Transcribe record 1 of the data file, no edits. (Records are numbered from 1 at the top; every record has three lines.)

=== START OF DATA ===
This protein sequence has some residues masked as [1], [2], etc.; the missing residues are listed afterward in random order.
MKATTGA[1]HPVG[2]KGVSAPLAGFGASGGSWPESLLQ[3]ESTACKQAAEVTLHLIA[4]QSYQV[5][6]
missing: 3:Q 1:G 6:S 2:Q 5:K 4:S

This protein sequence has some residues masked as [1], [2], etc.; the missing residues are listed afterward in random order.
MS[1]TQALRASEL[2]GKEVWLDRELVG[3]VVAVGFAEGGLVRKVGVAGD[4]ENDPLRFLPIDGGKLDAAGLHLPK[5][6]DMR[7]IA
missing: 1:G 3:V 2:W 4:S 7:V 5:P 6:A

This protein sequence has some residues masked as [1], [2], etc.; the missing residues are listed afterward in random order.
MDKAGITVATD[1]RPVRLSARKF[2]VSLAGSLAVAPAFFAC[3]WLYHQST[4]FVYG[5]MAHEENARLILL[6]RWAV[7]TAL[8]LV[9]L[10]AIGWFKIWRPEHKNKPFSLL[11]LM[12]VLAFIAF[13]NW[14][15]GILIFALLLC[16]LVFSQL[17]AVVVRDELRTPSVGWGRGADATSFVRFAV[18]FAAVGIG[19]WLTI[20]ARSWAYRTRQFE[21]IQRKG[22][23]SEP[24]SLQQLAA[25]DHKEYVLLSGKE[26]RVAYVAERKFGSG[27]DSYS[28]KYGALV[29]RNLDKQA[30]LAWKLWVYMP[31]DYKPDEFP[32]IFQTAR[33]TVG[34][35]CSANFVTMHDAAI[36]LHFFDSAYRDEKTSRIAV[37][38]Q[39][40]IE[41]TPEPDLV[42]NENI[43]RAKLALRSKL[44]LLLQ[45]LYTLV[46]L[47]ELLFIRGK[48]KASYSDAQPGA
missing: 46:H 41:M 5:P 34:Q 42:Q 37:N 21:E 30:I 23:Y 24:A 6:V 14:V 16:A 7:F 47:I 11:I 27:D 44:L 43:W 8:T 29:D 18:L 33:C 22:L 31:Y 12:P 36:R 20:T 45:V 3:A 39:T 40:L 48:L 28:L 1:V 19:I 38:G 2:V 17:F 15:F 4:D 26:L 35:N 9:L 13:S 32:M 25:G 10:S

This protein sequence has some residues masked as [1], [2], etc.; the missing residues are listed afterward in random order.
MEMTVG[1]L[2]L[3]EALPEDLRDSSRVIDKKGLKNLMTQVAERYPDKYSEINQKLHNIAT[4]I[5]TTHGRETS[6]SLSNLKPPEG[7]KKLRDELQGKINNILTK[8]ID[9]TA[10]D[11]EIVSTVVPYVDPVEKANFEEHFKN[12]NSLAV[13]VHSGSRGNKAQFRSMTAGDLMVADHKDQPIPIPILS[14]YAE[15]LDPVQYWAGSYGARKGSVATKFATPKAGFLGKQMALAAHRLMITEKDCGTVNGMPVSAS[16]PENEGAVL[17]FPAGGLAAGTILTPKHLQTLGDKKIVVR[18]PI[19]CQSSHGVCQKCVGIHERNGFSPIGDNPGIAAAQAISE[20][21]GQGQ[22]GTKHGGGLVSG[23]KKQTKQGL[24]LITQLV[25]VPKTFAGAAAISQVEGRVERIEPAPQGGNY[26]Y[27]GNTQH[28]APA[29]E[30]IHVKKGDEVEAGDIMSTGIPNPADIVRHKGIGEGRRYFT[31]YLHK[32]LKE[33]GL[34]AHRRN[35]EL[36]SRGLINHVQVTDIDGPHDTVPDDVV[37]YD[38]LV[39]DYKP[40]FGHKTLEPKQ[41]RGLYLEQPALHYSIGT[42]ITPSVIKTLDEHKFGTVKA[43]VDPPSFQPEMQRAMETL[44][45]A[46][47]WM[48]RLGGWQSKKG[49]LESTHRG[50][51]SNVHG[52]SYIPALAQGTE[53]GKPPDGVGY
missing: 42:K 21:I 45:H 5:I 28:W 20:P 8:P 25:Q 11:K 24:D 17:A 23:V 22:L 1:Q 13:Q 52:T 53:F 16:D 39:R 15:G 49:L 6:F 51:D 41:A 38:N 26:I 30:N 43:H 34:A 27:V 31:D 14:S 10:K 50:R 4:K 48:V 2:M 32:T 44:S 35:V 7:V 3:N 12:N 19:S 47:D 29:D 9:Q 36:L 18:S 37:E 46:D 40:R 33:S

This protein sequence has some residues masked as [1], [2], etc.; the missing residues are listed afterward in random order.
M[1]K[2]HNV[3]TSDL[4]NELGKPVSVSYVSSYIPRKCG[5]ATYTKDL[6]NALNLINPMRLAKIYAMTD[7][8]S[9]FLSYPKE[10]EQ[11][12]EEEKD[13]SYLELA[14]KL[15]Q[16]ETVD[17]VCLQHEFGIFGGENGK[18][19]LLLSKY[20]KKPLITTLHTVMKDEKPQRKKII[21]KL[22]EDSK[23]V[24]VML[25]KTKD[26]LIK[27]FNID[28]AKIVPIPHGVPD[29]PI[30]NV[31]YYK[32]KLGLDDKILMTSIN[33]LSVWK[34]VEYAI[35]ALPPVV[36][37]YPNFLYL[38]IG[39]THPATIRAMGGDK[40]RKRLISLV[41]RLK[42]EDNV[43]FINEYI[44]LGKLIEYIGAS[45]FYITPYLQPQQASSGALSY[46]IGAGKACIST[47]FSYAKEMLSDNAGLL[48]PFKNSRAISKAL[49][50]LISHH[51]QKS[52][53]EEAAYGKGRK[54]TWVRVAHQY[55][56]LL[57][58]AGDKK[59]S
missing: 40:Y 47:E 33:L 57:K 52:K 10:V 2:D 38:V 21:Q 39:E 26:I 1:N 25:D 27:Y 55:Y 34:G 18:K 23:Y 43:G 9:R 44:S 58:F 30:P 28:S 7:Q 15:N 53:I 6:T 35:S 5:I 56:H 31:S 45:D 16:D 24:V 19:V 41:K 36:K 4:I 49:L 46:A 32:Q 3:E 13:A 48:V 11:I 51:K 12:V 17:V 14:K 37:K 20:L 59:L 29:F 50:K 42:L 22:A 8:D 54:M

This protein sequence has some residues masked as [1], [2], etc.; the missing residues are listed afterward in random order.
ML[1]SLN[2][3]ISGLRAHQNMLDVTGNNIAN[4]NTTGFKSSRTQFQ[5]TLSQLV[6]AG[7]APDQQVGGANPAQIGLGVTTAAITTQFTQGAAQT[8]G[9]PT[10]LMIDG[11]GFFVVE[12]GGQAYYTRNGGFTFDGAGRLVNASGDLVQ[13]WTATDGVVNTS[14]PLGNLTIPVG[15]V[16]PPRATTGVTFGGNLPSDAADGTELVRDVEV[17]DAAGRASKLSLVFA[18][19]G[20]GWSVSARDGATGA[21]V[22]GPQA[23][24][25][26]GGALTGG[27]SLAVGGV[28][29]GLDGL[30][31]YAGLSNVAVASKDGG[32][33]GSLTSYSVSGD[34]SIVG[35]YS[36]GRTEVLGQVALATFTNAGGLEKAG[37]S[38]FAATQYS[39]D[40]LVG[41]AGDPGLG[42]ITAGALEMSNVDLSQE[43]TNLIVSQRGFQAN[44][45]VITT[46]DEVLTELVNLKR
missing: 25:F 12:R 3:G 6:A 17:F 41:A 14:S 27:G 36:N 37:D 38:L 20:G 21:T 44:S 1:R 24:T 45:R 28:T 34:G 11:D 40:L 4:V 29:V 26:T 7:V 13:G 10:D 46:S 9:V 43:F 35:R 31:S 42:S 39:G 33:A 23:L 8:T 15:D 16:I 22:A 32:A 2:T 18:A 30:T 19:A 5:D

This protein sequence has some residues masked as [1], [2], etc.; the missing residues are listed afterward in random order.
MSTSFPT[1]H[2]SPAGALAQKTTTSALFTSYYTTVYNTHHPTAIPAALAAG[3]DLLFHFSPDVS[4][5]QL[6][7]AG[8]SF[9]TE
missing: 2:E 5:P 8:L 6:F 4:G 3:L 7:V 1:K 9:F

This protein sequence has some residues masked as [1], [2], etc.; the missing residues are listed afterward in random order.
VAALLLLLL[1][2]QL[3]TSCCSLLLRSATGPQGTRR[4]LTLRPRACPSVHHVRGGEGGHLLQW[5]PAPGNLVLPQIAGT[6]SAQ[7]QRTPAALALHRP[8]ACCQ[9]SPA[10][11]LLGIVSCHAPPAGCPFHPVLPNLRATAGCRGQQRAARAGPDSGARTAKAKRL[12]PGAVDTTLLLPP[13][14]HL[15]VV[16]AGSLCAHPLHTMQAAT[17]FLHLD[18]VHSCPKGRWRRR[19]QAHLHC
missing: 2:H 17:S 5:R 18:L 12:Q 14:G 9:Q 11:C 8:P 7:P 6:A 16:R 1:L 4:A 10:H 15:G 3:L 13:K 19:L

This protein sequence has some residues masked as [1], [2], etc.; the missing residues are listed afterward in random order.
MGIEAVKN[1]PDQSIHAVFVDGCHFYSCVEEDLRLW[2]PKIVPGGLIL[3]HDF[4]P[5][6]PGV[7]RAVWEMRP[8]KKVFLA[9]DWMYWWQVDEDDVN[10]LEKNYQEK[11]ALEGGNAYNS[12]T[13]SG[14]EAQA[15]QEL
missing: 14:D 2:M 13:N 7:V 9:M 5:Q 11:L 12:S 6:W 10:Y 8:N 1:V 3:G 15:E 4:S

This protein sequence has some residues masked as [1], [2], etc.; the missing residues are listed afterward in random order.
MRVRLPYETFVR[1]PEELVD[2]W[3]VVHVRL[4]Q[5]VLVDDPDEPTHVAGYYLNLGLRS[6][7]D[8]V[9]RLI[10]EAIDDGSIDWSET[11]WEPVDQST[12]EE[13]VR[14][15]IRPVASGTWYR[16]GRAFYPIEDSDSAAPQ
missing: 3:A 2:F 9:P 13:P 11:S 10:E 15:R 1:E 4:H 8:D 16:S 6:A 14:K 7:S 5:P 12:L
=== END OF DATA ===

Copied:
This protein sequence has some residues masked as [1], [2], etc.; the missing residues are listed afterward in random order.
MKATTGA[1]HPVG[2]KGVSAPLAGFGASGGSWPESLLQ[3]ESTACKQAAEVTLHLIA[4]QSYQV[5][6]
missing: 3:Q 1:G 6:S 2:Q 5:K 4:S